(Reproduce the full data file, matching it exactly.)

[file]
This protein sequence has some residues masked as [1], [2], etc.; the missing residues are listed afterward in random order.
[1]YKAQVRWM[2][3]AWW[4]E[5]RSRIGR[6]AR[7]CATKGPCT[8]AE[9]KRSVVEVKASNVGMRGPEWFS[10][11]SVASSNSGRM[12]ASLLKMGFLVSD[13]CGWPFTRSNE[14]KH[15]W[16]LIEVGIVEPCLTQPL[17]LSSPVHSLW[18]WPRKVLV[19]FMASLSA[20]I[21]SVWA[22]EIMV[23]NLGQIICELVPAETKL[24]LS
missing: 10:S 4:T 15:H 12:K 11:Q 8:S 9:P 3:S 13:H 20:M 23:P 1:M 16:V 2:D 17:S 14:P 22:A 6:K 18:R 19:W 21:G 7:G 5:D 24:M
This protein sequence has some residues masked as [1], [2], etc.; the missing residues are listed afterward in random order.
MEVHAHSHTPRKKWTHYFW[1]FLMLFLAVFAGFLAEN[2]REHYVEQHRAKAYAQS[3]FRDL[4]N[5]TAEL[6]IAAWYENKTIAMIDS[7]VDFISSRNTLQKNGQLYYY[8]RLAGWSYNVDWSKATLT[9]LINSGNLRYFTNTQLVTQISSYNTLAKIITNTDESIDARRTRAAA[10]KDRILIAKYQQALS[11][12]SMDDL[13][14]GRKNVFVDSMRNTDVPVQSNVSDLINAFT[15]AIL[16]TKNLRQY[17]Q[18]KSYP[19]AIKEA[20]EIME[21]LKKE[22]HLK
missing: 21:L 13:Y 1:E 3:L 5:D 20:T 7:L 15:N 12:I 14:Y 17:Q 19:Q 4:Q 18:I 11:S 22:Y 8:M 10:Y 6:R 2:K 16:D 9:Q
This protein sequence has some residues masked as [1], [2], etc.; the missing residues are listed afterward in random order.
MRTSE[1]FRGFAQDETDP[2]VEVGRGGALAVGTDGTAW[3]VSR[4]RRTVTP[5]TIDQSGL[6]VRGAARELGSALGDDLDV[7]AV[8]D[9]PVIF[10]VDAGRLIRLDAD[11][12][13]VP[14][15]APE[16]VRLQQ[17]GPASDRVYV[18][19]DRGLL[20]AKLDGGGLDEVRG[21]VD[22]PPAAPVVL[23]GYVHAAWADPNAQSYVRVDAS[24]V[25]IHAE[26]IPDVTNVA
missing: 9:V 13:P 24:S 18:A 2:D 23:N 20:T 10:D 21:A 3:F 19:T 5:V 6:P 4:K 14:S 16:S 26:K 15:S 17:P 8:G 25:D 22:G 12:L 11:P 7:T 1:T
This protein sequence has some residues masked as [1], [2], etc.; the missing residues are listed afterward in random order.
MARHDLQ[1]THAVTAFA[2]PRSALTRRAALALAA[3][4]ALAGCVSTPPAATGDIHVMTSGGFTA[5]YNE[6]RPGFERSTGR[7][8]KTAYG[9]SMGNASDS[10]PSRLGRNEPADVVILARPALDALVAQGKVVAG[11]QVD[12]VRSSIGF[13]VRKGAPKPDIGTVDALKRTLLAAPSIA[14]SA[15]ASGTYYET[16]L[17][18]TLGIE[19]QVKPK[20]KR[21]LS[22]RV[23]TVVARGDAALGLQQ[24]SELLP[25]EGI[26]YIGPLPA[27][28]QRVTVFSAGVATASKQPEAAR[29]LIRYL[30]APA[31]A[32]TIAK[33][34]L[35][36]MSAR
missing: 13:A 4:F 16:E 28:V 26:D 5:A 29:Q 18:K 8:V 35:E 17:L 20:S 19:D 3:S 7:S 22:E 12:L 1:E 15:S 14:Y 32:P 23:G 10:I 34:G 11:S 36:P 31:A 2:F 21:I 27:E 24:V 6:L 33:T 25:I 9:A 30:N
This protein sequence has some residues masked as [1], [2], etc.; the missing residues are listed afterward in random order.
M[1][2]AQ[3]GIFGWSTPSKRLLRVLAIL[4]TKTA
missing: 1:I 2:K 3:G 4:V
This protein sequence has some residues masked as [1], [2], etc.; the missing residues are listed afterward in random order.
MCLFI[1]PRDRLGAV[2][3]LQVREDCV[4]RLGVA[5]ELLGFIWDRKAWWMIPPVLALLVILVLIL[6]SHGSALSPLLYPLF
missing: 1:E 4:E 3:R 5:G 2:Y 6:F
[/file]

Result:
This protein sequence has some residues masked as [1], [2], etc.; the missing residues are listed afterward in random order.
[1]YKAQVRWM[2][3]AWW[4]E[5]RSRIGR[6]AR[7]CATKGPCT[8]AE[9]KRSVVEVKASNVGMRGPEWFS[10][11]SVASSNSGRM[12]ASLLKMGFLVSD[13]CGWPFTRSNE[14]KH[15]W[16]LIEVGIVEPCLTQPL[17]LSSPVHSLW[18]WPRKVLV[19]FMASLSA[20]I[21]SVWA[22]EIMV[23]NLGQIICELVPAETKL[24]LS
missing: 10:S 4:T 15:H 12:K 11:Q 8:S 9:P 3:S 13:H 20:M 23:P 1:M 16:V 2:D 17:S 14:P 22:A 6:K 18:R 19:W 21:G 7:G 5:D 24:M
This protein sequence has some residues masked as [1], [2], etc.; the missing residues are listed afterward in random order.
MEVHAHSHTPRKKWTHYFW[1]FLMLFLAVFAGFLAEN[2]REHYVEQHRAKAYAQS[3]FRDL[4]N[5]TAEL[6]IAAWYENKTIAMIDS[7]VDFISSRNTLQKNGQLYYY[8]RLAGWSYNVDWSKATLT[9]LINSGNLRYFTNTQLVTQISSYNTLAKIITNTDESIDARRTRAAA[10]KDRILIAKYQQALS[11][12]SMDDL[13][14]GRKNVFVDSMRNTDVPVQSNVSDLINAFT[15]AIL[16]TKNLRQY[17]Q[18]KSYP[19]AIKEA[20]EIME[21]LKKE[22]HLK
missing: 21:L 13:Y 1:E 3:L 5:D 20:T 7:L 15:N 12:I 14:Y 17:Q 19:Q 4:Q 18:I 11:S 22:Y 8:M 10:Y 6:R 2:K 16:D 9:Q
This protein sequence has some residues masked as [1], [2], etc.; the missing residues are listed afterward in random order.
MRTSE[1]FRGFAQDETDP[2]VEVGRGGALAVGTDGTAW[3]VSR[4]RRTVTP[5]TIDQSGL[6]VRGAARELGSALGDDLDV[7]AV[8]D[9]PVIF[10]VDAGRLIRLDAD[11][12][13]VP[14][15]APE[16]VRLQQ[17]GPASDRVYV[18][19]DRGLL[20]AKLDGGGLDEVRG[21]VD[22]PPAAPVVL[23]GYVHAAWADPNAQSYVRVDAS[24]V[25]IHAE[26]IPDVTNVA
missing: 9:V 13:P 24:S 18:A 2:D 23:N 20:T 10:D 21:A 3:F 19:T 5:V 6:P 4:K 14:S 16:S 26:K 15:S 17:P 8:G 25:D 22:G 12:L 11:P 7:T 1:T
This protein sequence has some residues masked as [1], [2], etc.; the missing residues are listed afterward in random order.
MARHDLQ[1]THAVTAFA[2]PRSALTRRAALALAA[3][4]ALAGCVSTPPAATGDIHVMTSGGFTA[5]YNE[6]RPGFERSTGR[7][8]KTAYG[9]SMGNASDS[10]PSRLGRNEPADVVILARPALDALVAQGKVVAG[11]QVD[12]VRSSIGF[13]VRKGAPKPDIGTVDALKRTLLAAPSIA[14]SA[15]ASGTYYET[16]L[17][18]TLGIE[19]QVKPK[20]KR[21]LS[22]RV[23]TVVARGDAALGLQQ[24]SELLP[25]EGI[26]YIGPLPA[27][28]QRVTVFSAGVATASKQPEAAR[29]LIRYL[30]APA[31]A[32]TIAK[33][34]L[35][36]MSAR
missing: 13:A 4:F 16:E 28:V 26:D 5:A 29:Q 18:K 8:V 35:E 17:L 20:S 19:D 3:S 7:S 22:E 12:L 1:E 15:S 14:Y 32:P 23:G 10:I 34:G 11:S 36:P 31:A 2:F 21:I 27:E 24:V 6:L 33:T 25:I 9:A 30:N
This protein sequence has some residues masked as [1], [2], etc.; the missing residues are listed afterward in random order.
M[1][2]AQ[3]GIFGWSTPSKRLLRVLAIL[4]TKTA
missing: 1:I 2:K 3:G 4:V
This protein sequence has some residues masked as [1], [2], etc.; the missing residues are listed afterward in random order.
MCLFI[1]PRDRLGAV[2][3]LQVREDCV[4]RLGVA[5]ELLGFIWDRKAWWMIPPVLALLVILVLIL[6]SHGSALSPLLYPLF
missing: 1:E 4:E 3:R 5:G 2:Y 6:F